Having just returned from a highly successful research expedition in Antarctica, NIU geologists Ross Powell and Reed Scherer will appear as guests during Tuesday’s 7 p.m. broadcast of Chicago Tonight on WTTW11.
The scientists will be interviewed by popular host Phil Ponce.
Powell led a National Science Foundation-funded science team that became the first ever to reach and sample the “grounding zone” along the Ross Ice Shelf, where Antarctic ice, land and sea all converge.
In doing so, the scientists opened a window into a previously unseen and otherworldly environment. They were stunned to discover fish and other marine animals living beneath a half mile of ice in perpetual cold and darkness, posing new questions about the ability of life to thrive in extreme environments.
Data gathered from the grounding zone’s water, sediment and ice samples will provide clues about the mechanics of ice sheets and their potential effects on sea-level rise. The information will help scientific modelers to predict the potential speed of ice sheet demise and the impact of climate change on the world’s oceans and coastal communities.
Known as the Whillans Ice Stream Subglacial Access Research Drilling (WISSARD) project, the effort to drill through a slab of ice thicker than the Empire State Building is tall and reach the seawater beneath involved a collaboration of universities and top scientists from across the country.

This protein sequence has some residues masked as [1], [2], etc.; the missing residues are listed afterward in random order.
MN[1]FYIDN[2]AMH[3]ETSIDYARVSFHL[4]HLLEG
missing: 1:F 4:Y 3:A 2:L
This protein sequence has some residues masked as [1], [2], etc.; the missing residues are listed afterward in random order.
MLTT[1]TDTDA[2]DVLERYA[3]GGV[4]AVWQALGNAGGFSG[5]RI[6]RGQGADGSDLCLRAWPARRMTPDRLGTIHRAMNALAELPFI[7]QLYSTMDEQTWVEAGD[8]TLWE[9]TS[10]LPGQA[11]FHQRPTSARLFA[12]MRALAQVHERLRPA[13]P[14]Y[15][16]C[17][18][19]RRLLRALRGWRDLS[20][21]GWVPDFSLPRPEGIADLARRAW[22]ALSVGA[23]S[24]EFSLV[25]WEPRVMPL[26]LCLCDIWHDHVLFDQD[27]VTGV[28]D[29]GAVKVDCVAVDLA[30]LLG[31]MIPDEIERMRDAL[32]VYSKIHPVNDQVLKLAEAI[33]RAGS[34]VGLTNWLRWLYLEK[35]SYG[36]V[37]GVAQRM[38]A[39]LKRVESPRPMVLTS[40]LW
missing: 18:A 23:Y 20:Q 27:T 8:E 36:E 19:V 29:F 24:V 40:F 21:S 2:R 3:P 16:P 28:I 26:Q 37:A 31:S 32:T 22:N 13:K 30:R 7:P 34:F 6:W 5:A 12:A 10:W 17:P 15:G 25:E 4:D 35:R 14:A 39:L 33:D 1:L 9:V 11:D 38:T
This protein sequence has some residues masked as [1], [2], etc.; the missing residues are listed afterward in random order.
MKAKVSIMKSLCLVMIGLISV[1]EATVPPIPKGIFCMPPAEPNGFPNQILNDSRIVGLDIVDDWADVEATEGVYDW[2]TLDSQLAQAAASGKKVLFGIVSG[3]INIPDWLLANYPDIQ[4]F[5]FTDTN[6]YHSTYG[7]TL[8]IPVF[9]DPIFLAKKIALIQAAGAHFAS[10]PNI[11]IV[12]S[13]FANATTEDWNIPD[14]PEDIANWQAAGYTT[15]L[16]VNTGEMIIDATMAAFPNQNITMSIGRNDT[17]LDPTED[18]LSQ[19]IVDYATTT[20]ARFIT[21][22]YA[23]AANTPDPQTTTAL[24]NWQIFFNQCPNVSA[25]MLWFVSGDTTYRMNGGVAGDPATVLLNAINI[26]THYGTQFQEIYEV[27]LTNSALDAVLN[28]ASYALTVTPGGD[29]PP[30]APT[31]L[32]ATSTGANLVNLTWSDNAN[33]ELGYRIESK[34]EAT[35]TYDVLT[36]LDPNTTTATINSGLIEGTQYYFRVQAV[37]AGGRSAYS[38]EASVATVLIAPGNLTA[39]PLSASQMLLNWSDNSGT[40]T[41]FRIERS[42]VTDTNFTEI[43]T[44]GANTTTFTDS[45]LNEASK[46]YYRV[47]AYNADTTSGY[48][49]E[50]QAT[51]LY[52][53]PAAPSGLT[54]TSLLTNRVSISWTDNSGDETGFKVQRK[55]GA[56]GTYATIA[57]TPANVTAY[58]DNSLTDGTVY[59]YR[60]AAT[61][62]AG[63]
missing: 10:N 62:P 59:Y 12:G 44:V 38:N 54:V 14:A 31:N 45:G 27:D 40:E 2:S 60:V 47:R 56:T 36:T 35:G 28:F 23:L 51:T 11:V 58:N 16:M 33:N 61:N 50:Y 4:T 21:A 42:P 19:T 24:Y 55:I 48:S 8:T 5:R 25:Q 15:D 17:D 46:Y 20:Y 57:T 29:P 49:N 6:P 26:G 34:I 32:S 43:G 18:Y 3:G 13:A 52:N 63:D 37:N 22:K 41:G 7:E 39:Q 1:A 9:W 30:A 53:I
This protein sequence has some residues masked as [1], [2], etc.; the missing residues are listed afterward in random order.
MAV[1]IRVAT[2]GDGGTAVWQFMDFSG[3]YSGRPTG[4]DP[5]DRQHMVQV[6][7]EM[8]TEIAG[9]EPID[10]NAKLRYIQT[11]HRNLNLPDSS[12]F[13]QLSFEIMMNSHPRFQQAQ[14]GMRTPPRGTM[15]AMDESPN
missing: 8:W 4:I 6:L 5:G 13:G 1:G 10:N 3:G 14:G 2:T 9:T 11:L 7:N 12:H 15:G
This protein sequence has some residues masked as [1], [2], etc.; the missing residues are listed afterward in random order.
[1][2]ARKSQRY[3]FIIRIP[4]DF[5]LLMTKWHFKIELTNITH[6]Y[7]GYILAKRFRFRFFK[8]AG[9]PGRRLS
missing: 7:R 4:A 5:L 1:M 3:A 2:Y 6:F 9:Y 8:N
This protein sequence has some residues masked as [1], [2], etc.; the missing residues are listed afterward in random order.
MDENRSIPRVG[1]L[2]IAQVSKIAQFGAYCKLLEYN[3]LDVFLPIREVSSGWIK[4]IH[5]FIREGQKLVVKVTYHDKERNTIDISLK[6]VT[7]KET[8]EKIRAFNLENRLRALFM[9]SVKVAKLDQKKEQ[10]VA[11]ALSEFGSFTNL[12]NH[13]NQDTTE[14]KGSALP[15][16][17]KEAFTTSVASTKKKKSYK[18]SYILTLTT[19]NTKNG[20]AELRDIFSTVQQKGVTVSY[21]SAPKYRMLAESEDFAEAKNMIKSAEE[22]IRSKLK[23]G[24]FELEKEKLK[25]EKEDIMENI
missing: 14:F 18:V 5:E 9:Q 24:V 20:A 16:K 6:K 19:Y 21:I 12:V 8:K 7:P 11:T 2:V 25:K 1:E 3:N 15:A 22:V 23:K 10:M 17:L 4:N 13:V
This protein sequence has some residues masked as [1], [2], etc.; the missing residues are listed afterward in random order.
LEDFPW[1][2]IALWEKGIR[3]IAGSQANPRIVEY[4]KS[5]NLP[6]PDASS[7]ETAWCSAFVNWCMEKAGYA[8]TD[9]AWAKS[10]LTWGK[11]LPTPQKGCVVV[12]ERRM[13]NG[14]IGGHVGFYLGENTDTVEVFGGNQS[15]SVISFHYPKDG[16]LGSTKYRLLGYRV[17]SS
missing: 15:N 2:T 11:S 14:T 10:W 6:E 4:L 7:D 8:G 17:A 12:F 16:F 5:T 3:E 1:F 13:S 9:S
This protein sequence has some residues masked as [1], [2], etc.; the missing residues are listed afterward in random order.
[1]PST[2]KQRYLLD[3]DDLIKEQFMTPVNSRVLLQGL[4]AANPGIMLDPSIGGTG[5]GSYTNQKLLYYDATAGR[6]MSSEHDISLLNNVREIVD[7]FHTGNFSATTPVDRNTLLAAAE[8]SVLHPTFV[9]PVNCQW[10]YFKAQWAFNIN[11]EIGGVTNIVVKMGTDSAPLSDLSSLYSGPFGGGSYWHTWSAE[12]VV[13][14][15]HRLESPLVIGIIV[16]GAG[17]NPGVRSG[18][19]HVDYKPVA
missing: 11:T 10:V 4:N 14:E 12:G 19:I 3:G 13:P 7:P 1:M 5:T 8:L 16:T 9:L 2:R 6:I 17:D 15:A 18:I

Specifically, the team sought out to assess the stability of the West Antarctic Ice Sheet, most of which sits below sea level. (Ice sheets are on land; ice shelves are floating glacial ice over seawater.)
Some recent scientific reports have suggested that collapse of the ice sheet has already begun, though the rate of change deep within the interior of the ice sheet has been unknown. This is the last ice sheet on Earth resting in a deep marine basin and is the most likely player in any future, rapid sea-level rise. If the grounding zone is retreating or primed to retreat, rapid changes in ice behavior could follow over the next century.
Cameras sent down the drill hole revealed the unsuspected population of fish and invertebrates living beneath the ice, the farthest south that fish have ever been found.
More information on the project and photos are available here.